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Of children ages six to eleven, approximately 30.3 percent are overweight, while 15.3 percent are obese. In adolescents, the percentage of overweight individuals is 30.4. 15.5 percent of adolescents are considered obese (Obesity in Youth, 2005). In addition, hospital costs due to childhood obesity rose from $35 million in 1979 to $127 million in 1999.


Of those children who have asthma, a large proportion of them are considered overweight when compared with peer groups. Type II diabetes has become more prevalent in children, mostly due to the obesity epidemic in America. Prior to 1992, childhood obesity contributed to only two to four percent. In 1994, that number had risen to sixteen percent. Obese children have a 12.6 times greater risk of having a high fasting blood insulin level, which is a factor for type II diabetes. High blood pressure, called hypertension, is also on the rise in children. There is a nine times greater risk of elevated blood pressure occurring persistently in obese children than in non-obese children. In addition, obese children and adolescents are 2.4 times more likely to have a high diastolic blood pressure reading and 4.5 times more likely to have an elevated systolic blood pressure reading than non-obese children. Orthopedic complications are another negative aspect of childhood obesity. These complications are due to the fact that the growing bones and cartilage of growing children are not yet strong enough to support excess weight (Obesity in Youth, 2005).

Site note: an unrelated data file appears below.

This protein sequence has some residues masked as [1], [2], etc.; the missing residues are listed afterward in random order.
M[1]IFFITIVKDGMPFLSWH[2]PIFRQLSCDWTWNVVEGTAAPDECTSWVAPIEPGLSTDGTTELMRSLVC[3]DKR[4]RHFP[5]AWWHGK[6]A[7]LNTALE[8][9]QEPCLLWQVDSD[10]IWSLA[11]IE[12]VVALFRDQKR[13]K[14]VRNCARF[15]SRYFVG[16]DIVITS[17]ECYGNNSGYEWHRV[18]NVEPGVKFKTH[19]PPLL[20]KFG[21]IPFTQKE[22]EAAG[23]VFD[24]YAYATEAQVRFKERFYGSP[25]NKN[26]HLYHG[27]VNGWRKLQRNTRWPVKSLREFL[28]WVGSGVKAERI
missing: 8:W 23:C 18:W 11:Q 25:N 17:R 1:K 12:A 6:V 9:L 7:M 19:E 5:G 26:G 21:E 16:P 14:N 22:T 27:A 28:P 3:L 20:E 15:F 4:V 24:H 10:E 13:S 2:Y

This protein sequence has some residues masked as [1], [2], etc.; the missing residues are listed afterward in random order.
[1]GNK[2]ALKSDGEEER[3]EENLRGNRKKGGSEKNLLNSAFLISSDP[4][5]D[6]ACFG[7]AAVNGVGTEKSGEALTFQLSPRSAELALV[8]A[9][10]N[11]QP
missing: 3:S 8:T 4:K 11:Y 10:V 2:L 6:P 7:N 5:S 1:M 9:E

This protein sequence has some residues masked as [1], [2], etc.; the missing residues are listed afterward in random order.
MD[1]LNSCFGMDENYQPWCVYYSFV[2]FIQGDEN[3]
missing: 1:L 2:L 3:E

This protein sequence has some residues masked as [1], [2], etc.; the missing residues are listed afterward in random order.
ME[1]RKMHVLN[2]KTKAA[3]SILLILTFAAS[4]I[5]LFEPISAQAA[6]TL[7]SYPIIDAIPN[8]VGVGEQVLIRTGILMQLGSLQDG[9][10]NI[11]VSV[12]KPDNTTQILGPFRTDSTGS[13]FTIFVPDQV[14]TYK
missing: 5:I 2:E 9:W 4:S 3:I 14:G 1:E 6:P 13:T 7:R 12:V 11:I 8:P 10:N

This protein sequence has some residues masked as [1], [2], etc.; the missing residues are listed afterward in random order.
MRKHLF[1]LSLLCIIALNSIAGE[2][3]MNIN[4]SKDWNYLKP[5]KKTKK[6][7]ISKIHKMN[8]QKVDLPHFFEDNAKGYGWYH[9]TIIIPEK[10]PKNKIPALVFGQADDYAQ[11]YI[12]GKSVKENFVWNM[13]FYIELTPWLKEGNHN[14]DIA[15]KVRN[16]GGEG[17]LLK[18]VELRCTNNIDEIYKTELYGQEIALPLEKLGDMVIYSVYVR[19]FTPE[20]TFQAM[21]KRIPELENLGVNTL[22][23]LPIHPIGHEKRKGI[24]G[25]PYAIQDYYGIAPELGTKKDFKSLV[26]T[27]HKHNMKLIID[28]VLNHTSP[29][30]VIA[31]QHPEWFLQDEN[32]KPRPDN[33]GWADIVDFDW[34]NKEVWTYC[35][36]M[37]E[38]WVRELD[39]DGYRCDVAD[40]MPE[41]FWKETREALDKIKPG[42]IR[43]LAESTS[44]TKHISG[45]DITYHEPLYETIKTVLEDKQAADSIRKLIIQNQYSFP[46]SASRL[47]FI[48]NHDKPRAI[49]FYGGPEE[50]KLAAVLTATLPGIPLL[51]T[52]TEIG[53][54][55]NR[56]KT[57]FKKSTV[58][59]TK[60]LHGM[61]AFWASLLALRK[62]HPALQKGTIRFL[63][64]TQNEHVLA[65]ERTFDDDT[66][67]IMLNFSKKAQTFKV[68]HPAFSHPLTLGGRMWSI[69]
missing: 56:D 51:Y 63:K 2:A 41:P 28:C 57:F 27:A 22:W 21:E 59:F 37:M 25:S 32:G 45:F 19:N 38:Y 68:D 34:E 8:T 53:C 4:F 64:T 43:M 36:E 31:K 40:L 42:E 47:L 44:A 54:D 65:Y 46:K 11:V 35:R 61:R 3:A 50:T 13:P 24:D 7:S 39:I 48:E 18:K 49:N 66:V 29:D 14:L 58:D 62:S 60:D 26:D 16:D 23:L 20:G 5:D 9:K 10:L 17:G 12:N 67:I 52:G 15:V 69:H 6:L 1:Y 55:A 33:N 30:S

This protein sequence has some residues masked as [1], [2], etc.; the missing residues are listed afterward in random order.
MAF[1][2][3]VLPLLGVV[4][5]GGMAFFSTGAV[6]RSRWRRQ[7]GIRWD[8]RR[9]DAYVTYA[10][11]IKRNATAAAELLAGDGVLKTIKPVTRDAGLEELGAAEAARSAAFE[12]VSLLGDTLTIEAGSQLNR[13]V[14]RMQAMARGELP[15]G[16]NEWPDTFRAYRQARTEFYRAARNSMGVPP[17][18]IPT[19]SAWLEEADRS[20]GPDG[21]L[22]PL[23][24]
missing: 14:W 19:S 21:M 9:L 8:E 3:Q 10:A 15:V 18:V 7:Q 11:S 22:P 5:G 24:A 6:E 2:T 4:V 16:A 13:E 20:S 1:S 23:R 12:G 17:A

The psychosocial effects are just as important as the physical consequences of obesity. ...
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